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Tech journalist since the dark ages. Windows Secrets, LangaList newsletter, Windows Magazine (NetGuide, Home PC), Byte, Popular Computing, yadda yadda yadda. Google me, if it matters.

This feed is mostly personal interest; it's NOT my professional writing. There's tech here, yes, but also lots of general science and some politics and weird humor thrown in.

Friday, March 27, 2015

Meteorite chunks create "snow carrots" in Russia

Only 0.02% of last year's huge Chelyabinsk Meteor was ever recovered --- most of it vaporized or scattered into unrecoverable particles --- but scientists are still learning from it.

For example:

When hot meteorite fragments hit snow, they melt a vertical shaft or tunnel to the ground. The melted walls of the shaft re-freeze, and the resulting ice wall is denser than the surrounding snow. When the lighter snow melts, the harder-to-melt ice shaft is temporarily left behind as a hollow, standing cylinder.


"The February meteor blast over central Russia glowed 30 times brighter than the sun, sunburned observers, and delivered the biggest astronomical punch felt on Earth in a century, report scientists.

"'Not just the windows were broken, but the window frames were pushed in, in the buildings,' said Jenniskens in a Science podcast. 'The [shockwave] was so strong that it was able to topple over people standing.'
--- http://news.nationalgeographic.com/news/2013/11/131106-russian-meteor-chelyabinsk-airburst-500-kilotons/



Thursday, March 26, 2015

'Star Wars'-style force field technology may be real, too.

Boeing Patents Laser-Powered 'Star Wars'-Style Force Field Technology:

From the patent application:
An illustration from Boeing's "Method and system for
shockwave attenuation via electromagnetic arc."

Story: http://abcnews.go.com/Technology/boeing-patents-star-wars-style-force-field-technology/story?id=29839654



Alas:  http://www.wired.com/2015/03/protect-humans-shockwaves/

"Inception" is real.

Scientists Insert a Synthetic Memory Into the Brain of a Sleeping Mouse:
"Scientists are learning how to insert fake memories into the brain via precise electrical stimulation.... In the latest experiment, they gave sleeping mice a synthetic memory.... 
"The researchers first recorded the electrical signals from the mice's brains while the mice were awake and exploring the test chamber, until the researchers identified patterns of activity associated with a certain location. Then, when the mice slept, the researchers watched for those neural patterns to be replayed, indicating that the mice were consolidating the memory of that location [aka dreaming]. At that moment, they zapped a reward center of the mice's brains. When the mice awoke and went back into the chamber, they hung around that reward-associated location, presumably expecting a dose of feel-good."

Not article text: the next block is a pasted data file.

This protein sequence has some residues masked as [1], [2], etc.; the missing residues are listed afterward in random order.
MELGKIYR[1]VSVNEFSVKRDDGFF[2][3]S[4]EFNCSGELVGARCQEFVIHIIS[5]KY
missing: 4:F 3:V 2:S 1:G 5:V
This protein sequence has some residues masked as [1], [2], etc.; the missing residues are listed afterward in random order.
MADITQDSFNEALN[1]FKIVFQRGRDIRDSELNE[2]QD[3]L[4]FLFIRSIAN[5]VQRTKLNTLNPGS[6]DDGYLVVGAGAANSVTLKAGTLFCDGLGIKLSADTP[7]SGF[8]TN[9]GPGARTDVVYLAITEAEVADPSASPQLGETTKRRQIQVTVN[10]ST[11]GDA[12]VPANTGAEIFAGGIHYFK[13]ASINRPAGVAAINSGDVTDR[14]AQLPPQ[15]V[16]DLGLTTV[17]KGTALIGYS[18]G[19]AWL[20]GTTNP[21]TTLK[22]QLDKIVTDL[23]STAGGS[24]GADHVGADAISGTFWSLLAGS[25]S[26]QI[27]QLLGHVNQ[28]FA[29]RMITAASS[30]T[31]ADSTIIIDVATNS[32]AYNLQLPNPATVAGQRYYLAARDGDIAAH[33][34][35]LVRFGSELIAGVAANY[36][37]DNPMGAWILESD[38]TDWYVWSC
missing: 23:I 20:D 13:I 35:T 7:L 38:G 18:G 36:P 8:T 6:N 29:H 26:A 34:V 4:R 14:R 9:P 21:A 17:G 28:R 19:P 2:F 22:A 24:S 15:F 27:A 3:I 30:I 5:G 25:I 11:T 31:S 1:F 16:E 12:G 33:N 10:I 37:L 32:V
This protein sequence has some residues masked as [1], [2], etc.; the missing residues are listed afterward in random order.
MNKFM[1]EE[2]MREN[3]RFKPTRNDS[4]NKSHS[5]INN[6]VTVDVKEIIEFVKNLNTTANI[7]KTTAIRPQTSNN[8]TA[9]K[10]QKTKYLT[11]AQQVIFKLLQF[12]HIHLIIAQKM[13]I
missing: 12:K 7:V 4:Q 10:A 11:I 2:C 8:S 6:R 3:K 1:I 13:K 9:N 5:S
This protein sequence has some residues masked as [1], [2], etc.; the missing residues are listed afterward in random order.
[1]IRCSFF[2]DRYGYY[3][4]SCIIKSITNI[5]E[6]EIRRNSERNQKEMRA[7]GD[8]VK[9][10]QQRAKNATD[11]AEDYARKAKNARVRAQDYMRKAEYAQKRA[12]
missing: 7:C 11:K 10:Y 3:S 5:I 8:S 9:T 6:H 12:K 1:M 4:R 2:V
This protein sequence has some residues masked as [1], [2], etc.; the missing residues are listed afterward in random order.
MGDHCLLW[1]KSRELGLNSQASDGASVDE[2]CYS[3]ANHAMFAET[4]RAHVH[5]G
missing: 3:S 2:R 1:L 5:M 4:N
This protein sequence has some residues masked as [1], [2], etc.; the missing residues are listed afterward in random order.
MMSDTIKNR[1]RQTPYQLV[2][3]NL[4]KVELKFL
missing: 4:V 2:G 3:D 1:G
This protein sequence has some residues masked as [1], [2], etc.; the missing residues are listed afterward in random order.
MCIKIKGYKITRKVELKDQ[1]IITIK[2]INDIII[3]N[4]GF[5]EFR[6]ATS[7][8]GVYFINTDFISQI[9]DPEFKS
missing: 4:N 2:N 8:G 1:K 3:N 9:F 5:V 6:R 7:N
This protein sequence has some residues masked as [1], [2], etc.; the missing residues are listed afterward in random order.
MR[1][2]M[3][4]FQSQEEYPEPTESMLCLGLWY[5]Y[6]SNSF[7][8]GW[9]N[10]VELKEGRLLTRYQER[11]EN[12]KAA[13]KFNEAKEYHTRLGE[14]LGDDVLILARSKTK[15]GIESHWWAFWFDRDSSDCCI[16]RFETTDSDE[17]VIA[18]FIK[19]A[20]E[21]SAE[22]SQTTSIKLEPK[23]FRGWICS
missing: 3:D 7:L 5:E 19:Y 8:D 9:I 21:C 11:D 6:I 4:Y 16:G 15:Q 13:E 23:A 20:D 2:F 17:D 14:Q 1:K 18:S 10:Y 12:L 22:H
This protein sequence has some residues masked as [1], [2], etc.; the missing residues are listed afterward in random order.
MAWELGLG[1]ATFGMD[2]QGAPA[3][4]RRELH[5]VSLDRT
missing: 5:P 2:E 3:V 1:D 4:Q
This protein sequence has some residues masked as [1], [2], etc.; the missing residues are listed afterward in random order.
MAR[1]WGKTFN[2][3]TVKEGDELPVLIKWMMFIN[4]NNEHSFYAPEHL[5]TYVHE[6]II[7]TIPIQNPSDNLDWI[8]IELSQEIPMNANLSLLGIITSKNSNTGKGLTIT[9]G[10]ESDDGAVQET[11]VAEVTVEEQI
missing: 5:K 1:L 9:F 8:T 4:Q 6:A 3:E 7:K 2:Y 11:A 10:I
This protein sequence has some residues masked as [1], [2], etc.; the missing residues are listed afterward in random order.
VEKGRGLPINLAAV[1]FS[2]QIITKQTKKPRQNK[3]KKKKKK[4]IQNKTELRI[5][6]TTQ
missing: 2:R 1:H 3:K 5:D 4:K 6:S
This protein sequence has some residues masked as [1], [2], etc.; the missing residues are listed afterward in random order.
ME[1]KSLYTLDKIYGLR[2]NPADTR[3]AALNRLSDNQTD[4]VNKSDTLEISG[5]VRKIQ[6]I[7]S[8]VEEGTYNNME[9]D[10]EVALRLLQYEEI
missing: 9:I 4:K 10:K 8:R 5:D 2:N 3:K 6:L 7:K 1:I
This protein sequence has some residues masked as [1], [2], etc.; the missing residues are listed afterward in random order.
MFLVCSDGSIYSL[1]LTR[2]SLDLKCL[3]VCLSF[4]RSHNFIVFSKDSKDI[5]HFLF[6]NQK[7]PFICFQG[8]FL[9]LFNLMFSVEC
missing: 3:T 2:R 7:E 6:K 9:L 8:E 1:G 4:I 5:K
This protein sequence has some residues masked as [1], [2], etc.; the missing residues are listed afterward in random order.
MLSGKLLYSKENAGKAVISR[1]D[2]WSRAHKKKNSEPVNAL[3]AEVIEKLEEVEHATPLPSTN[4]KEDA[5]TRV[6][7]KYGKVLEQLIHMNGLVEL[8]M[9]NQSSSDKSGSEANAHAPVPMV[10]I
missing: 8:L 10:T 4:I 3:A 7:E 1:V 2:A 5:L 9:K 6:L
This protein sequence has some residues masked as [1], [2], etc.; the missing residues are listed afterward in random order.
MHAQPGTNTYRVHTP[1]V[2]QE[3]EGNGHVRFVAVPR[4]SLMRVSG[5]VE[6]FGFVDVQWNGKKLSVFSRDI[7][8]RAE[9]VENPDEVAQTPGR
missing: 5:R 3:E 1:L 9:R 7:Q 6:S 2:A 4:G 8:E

http://spectrum.ieee.org/tech-talk/biomedical/bionics/how-to-insert-a-memory-into-the-brain-of-a-sleeping-mouse \



Wednesday, March 18, 2015

Where did the percent sign (%) come from?

It makes no sense mathematically --- you can't divide by zero.

So why do we show percentages (hundredths) with a mathematically invalid symbol: %  Zero divided by zero?

The interesting Shady Characters The secret life of punctuation blog has an answer. And, as usual, human laziness is the mother of linguistic invention:

Originally written out as per cento (“per hundred”), the phrase was eventually abbreviated to p cento, and then to pco, but written as a stylized symbol made up of a p; a c with a long, sweeping end stroke; and a superscript o.

You can see it here: the circled amount is 10%.

Full story/better explanation:

 Shady Characters The secret life of punctuation: Miscellany № 59: the percent sign

Monday, March 16, 2015

The Irish really were on to something...

Wx Geeks: Inside Boston's record-breaking winter stats

Just about everyone's heard that a minor snowfall this weekend pushed Boston over the top: This is now the snowiest winter recorded, since official measurement began around the time of the Civil War.

The new snow came after a week of Springlike temperatures, and a weekend of rain --- cold rain, but fully liquid --- that shrank the huge snowpiles to something less than the Ice Age dimensions they'd attained.

A city 'snow farm,' where snow removed from streets is piled to melt naturally in Spring --- melting that's finally started to happen. (WCVB.com)

But to me, the total snowfall wasn't the most interesting part: With climate change, 5 out of 10 of the all-time snow records have come just in the last decade or two. Weather is a heat-driven system, and warmer temps mean stronger weather systems. High school physics.

What was interesting are sub-records like these:

By itself, the 30 days Jan. 24-Feb. 22, would have amounted to Boston's third snowiest season ever --- a near all-winter snowfall record, but in just one month.

Boston also set records, or came close, in:
  • Record snow depth in and around Boston
  • Fastest six-foot (1.8m) snowfall ever
  • Fastest 90-inch (2.3m) snowfall
  • Only the third time ever with four calendar days each with at least 12 inches (0.3m) of snow
  • At least 0.5 inch (1.2cm) of snow had fallen 6 straight days; close to a 100 year-old record
  • Most days with measurable snow in a month
  • etc.
But Spring is almost here; It's usually above freezing every day now, so whatever snow falls, probably won't last too long.

More records:

New England Record Snow Tracker: http://www.wunderground.com/news/new-england-boston-record-snow-tracker